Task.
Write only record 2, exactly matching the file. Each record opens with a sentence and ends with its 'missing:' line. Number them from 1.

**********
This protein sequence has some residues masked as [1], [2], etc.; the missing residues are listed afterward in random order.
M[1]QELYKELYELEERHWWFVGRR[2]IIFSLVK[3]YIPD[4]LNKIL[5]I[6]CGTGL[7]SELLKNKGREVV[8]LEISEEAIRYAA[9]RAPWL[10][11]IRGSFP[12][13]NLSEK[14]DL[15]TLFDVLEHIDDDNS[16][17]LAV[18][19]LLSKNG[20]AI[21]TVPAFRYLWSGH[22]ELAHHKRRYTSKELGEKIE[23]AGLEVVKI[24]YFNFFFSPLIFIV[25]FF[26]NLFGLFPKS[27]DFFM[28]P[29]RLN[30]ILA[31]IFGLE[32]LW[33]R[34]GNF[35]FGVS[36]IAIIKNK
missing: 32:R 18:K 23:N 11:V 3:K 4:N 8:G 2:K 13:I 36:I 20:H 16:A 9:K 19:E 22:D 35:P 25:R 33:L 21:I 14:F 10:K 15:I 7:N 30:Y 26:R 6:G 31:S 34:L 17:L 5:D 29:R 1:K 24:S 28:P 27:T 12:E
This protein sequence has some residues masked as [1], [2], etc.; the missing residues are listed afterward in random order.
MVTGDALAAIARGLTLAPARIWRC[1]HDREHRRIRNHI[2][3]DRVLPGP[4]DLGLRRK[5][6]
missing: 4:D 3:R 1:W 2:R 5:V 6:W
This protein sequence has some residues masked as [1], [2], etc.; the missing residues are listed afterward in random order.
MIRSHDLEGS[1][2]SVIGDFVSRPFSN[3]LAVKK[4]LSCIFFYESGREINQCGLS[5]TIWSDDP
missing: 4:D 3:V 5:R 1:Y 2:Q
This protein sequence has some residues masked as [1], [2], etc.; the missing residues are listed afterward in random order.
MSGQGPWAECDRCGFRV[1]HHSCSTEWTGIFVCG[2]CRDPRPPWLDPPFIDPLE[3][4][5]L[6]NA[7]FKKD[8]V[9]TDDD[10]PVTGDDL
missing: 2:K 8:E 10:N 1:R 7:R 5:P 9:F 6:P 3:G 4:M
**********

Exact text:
This protein sequence has some residues masked as [1], [2], etc.; the missing residues are listed afterward in random order.
MVTGDALAAIARGLTLAPARIWRC[1]HDREHRRIRNHI[2][3]DRVLPGP[4]DLGLRRK[5][6]
missing: 4:D 3:R 1:W 2:R 5:V 6:W